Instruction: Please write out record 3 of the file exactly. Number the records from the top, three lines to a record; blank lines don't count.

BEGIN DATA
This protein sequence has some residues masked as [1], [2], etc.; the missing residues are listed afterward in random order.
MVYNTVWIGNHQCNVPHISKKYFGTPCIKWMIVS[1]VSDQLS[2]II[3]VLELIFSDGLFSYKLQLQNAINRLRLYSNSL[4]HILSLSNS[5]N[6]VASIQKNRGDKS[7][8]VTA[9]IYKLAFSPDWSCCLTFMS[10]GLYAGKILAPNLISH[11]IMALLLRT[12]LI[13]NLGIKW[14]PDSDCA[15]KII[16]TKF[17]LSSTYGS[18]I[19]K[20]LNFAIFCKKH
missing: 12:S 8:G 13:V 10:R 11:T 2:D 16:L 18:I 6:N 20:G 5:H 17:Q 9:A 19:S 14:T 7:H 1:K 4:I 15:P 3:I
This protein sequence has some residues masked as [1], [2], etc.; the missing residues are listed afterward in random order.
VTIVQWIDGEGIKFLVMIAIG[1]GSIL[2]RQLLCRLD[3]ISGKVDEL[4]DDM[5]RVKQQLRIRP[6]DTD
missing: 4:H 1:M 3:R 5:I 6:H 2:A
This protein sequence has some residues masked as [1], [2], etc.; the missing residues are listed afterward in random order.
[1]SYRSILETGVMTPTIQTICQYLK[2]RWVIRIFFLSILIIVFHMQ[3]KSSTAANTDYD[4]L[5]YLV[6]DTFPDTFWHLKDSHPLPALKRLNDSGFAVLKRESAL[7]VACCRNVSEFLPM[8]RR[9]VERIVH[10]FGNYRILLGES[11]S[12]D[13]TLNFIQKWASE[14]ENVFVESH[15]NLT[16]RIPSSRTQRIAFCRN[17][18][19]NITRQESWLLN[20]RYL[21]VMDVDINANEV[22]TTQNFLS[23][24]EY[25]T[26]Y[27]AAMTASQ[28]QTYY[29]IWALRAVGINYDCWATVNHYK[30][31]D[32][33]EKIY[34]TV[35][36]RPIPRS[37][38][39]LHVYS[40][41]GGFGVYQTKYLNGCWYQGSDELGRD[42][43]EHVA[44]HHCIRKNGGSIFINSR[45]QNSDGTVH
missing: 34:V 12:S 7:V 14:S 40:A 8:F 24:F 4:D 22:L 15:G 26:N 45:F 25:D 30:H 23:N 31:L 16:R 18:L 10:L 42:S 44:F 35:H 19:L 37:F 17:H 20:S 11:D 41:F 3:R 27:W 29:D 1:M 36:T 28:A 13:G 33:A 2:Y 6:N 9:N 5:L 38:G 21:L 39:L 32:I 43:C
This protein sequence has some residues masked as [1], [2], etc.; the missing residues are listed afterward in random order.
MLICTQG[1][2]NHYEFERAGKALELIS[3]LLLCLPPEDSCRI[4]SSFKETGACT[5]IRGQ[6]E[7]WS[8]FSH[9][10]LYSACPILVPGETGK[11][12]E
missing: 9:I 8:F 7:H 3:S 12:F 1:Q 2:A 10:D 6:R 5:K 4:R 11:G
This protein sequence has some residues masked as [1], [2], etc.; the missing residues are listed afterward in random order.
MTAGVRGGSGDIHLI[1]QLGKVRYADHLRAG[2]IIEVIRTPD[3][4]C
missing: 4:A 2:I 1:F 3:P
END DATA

This protein sequence has some residues masked as [1], [2], etc.; the missing residues are listed afterward in random order.
[1]SYRSILETGVMTPTIQTICQYLK[2]RWVIRIFFLSILIIVFHMQ[3]KSSTAANTDYD[4]L[5]YLV[6]DTFPDTFWHLKDSHPLPALKRLNDSGFAVLKRESAL[7]VACCRNVSEFLPM[8]RR[9]VERIVH[10]FGNYRILLGES[11]S[12]D[13]TLNFIQKWASE[14]ENVFVESH[15]NLT[16]RIPSSRTQRIAFCRN[17][18][19]NITRQESWLLN[20]RYL[21]VMDVDINANEV[22]TTQNFLS[23][24]EY[25]T[26]Y[27]AAMTASQ[28]QTYY[29]IWALRAVGINYDCWATVNHYK[30][31]D[32][33]EKIY[34]TV[35][36]RPIPRS[37][38][39]LHVYS[40][41]GGFGVYQTKYLNGCWYQGSDELGRD[42][43]EHVA[44]HHCIRKNGGSIFINSR[45]QNSDGTVH
missing: 34:V 12:S 7:V 14:S 40:A 8:F 24:F 4:D 22:L 15:G 26:N 45:F 25:D 30:H 23:N 31:L 16:R 18:L 10:L 42:S 44:F 35:H 19:L 37:F 17:H 20:S 11:D 41:F 3:R 27:W 29:D 1:M 36:T 28:A 13:G 33:A 2:Y 6:N 9:N 5:L 38:G 21:L 39:L 32:I 43:C